Mistake #5: Ignoring Lifecycle Reporting

Key finding: Only half of respondents measure the pace and volume at which leads move through the sales funnel.

This one blew me away. 50% of survey respondents aren’t reporting on the health of their sales funnels? Fortunately, marketing automation tools like Pardot make it easy to see the average velocity of your leads and how many leads are at each stage of the buyer journey. There’s really no excuse not to measure this data—not to mention the fact that it’s fun to see those numbers climb over time.

Pardot Prospect Lifecycle Report

With all that being said, don’t get too down on yourself if you’ve been making one or more of these mistakes. Spear also found that B2B marketers are doing an excellent job in other areas of marketing automation. For example, 87% of respondents segment their campaigns based on buyer personas, and 77% measure pipeline contribution from individual campaigns.

Even more good news: all five of these mistakes are fairly easy fixes, and if you’re using marketing automation, you already have the tools you need to fix them.

Are there any marketing automation features you’re not using to their full potential? Let us know in the comment section; we’d be happy to point you in the direction of some resources that can help. If you think you’ve got all your automation bases covered, take the next step and see how marketing automation can unlock the power of your CRM by clicking the banner below.

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5 thoughts on “5 All-Too-Common Marketing Automation Mistakes

  • Mistake #2: If someone is interested in your product/service does he have enough motivation to leave all of the necessary information about himself?Gathering informations latter can be difficult…

    • Good point, and thanks for reading! The required form fields can definitely depend on the form. For example, if someone is signing up to receive more information about your product or service, you may want to require more info. If they’re just downloading a high-level asset, however, there’s not a lot of motivation for them to provide all their personal information in exchange. What do you think?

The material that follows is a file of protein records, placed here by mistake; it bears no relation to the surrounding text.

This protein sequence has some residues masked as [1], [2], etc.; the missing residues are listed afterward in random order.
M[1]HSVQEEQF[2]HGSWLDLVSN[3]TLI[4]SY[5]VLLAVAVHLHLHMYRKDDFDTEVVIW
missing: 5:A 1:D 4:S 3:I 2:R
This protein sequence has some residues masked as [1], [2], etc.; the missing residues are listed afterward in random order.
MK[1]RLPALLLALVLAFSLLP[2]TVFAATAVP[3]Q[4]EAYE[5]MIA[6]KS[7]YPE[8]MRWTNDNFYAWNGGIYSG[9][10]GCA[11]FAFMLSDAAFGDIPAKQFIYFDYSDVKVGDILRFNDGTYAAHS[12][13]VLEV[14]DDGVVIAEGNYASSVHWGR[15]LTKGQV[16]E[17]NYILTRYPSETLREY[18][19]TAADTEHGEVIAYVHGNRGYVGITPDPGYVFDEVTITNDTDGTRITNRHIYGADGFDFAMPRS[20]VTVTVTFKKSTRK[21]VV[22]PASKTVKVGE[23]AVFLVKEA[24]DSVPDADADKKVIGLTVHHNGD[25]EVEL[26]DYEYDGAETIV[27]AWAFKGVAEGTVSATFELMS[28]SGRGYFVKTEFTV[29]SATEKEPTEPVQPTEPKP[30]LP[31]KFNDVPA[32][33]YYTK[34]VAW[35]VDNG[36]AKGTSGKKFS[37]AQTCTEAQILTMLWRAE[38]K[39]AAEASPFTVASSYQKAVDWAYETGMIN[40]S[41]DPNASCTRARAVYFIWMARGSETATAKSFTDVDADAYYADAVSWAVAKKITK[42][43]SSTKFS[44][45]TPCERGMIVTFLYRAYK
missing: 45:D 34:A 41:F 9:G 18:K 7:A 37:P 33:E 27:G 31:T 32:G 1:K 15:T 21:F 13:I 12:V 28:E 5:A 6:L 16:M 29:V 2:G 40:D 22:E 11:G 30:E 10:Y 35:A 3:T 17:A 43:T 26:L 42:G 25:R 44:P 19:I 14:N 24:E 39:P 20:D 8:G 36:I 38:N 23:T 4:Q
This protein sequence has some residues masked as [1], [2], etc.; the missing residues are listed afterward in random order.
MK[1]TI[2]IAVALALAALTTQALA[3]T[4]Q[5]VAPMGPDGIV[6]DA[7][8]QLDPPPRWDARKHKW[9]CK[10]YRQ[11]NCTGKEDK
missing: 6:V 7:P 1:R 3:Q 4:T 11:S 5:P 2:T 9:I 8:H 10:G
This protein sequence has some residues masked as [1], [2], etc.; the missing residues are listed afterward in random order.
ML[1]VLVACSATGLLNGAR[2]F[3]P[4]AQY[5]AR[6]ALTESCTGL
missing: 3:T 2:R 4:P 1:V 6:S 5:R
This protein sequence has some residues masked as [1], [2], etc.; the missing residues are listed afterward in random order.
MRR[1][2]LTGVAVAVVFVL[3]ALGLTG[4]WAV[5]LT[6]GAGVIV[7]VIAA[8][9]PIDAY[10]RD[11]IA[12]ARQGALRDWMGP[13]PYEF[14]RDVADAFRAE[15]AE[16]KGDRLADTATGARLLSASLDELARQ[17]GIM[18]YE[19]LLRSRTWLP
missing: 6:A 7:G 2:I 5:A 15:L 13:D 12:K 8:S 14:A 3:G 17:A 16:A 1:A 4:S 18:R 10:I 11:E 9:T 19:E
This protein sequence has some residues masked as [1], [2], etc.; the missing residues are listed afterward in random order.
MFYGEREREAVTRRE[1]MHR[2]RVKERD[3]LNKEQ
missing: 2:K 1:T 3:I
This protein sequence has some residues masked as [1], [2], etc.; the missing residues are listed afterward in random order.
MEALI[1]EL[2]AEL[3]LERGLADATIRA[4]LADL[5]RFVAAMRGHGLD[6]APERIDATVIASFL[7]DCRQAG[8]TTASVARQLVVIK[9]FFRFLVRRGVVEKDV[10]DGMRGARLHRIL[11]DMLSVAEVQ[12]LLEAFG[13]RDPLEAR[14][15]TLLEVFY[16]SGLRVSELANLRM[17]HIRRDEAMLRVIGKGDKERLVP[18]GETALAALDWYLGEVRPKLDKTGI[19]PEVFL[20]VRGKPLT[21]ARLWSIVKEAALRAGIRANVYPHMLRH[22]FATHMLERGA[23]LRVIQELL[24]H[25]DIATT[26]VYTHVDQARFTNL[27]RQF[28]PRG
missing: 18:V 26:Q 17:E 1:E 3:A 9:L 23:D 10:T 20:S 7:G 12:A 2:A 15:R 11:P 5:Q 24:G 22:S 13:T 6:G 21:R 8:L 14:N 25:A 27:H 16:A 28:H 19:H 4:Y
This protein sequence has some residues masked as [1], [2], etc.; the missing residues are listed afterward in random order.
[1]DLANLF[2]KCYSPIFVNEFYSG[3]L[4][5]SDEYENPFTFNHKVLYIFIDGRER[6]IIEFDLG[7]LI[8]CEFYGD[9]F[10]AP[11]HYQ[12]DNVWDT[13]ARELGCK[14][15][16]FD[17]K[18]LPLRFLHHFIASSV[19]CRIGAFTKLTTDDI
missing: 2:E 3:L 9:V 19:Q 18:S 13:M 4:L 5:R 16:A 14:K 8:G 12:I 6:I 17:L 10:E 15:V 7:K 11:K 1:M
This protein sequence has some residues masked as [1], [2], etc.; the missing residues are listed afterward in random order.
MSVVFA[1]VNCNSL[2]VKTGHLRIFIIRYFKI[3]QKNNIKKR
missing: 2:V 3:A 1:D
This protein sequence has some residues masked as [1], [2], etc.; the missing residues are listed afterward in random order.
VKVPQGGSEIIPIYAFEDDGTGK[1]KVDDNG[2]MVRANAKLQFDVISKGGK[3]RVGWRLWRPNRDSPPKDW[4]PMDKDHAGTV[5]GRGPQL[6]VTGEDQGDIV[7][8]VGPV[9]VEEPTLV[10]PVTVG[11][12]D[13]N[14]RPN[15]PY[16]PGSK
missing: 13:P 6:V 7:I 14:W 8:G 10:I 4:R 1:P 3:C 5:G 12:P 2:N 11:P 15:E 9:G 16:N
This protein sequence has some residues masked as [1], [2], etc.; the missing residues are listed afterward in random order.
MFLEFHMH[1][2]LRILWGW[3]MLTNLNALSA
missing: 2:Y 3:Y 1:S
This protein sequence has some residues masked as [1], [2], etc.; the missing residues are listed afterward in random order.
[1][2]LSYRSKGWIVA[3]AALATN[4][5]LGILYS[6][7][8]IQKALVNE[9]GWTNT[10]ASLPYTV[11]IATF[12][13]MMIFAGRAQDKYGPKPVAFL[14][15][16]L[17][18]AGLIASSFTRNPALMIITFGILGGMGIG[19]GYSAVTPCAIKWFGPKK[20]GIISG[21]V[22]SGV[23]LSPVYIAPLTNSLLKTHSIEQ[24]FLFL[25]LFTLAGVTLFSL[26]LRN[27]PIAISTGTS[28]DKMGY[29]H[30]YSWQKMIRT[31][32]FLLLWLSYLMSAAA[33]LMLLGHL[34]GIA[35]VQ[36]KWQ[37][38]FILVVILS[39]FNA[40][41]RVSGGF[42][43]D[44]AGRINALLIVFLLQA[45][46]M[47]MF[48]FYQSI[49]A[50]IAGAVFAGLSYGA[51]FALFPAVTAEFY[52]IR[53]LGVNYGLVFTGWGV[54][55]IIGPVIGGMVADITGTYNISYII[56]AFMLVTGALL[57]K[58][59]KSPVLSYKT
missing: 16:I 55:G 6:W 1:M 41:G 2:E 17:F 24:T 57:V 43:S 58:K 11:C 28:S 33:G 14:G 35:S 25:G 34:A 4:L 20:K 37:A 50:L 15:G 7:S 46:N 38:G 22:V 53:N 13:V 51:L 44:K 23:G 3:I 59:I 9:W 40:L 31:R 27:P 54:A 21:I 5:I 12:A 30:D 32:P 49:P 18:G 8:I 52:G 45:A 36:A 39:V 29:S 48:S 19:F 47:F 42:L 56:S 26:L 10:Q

• I can agree with you and with Ryan on some level, so it vary depending on situation, but I just wanted to point the balance between gathering information and making form simple, because gathering information latter can be tough, a lot of people who sign up for something never read email from that sender…

  • Your comment is completely on point Shauna. The situation does vary, if it’s just something like an e-book download or access to a small lead magnet we should never really require anything more than an email address. The less information a person has to enter into a form, the more likely it is to be completed. I personally think we should get them on the list and then worry about getting more information. You could easily offer another special offer for people to provide more info about themselves. Once they have given you the initial email address people are more likely to keep giving you info you ask for.

    • Well said, Ryan! And that’s what’s so great about nurture campaigns; you can continue providing relevant offers that will help you collect more information over time. And the way I see it, it’s better to only have an email address than to scare people away and get nothing at all. 🙂